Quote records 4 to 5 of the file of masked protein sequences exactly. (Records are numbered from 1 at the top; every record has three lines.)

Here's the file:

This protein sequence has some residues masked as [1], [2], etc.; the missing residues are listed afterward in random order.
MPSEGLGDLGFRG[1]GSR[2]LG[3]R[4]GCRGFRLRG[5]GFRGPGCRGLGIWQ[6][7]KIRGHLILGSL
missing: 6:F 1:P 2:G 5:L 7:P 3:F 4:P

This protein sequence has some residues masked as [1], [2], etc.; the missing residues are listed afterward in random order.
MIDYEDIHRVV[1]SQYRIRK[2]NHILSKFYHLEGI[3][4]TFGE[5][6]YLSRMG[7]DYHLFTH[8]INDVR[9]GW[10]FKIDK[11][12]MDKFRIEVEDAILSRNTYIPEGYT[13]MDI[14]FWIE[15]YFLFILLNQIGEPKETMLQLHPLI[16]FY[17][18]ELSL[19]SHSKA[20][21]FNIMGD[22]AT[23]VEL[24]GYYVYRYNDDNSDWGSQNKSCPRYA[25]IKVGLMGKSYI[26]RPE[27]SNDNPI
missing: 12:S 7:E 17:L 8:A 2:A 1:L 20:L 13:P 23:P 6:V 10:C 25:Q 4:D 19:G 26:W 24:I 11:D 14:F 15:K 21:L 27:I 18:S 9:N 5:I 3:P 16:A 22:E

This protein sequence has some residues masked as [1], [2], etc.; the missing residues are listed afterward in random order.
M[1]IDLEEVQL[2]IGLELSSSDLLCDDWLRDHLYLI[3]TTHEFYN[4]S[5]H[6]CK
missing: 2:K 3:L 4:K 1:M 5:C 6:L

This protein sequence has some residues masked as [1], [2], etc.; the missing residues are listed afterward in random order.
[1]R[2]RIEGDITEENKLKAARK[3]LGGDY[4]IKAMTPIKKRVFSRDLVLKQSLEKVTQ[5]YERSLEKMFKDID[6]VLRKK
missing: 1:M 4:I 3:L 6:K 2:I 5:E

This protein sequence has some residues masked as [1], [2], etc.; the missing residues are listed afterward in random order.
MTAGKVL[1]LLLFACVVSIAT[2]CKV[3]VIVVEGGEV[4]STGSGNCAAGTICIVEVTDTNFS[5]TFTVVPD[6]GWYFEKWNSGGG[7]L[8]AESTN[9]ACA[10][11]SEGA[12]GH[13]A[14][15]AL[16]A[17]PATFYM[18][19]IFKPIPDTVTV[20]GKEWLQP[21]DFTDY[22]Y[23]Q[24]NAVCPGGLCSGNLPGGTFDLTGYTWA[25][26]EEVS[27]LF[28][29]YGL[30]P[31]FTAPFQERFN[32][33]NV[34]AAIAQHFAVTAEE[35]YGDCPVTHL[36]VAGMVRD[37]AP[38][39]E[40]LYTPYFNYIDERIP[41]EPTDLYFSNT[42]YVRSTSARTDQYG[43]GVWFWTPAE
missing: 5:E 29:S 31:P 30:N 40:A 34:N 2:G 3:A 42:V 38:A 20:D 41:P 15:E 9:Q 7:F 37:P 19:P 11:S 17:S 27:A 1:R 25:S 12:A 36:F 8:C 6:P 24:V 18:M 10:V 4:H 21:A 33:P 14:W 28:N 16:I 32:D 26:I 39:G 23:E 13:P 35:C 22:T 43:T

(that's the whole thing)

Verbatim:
This protein sequence has some residues masked as [1], [2], etc.; the missing residues are listed afterward in random order.
[1]R[2]RIEGDITEENKLKAARK[3]LGGDY[4]IKAMTPIKKRVFSRDLVLKQSLEKVTQ[5]YERSLEKMFKDID[6]VLRKK
missing: 1:M 4:I 3:L 6:K 2:I 5:E

This protein sequence has some residues masked as [1], [2], etc.; the missing residues are listed afterward in random order.
MTAGKVL[1]LLLFACVVSIAT[2]CKV[3]VIVVEGGEV[4]STGSGNCAAGTICIVEVTDTNFS[5]TFTVVPD[6]GWYFEKWNSGGG[7]L[8]AESTN[9]ACA[10][11]SEGA[12]GH[13]A[14][15]AL[16]A[17]PATFYM[18][19]IFKPIPDTVTV[20]GKEWLQP[21]DFTDY[22]Y[23]Q[24]NAVCPGGLCSGNLPGGTFDLTGYTWA[25][26]EEVS[27]LF[28][29]YGL[30]P[31]FTAPFQERFN[32][33]NV[34]AAIAQHFAVTAEE[35]YGDCPVTHL[36]VAGMVRD[37]AP[38][39]E[40]LYTPYFNYIDERIP[41]EPTDLYFSNT[42]YVRSTSARTDQYG[43]GVWFWTPAE
missing: 5:E 29:S 31:P 30:N 40:A 34:N 2:G 3:A 42:V 38:A 20:D 41:P 15:E 9:Q 7:F 37:P 19:P 11:S 17:S 27:A 1:R 25:S 12:A 36:F 8:C 6:P 24:V 18:M 10:V 4:H 21:A 33:P 14:W 28:N 16:I 32:D 26:I 39:G 23:E 13:P 35:C 22:T 43:T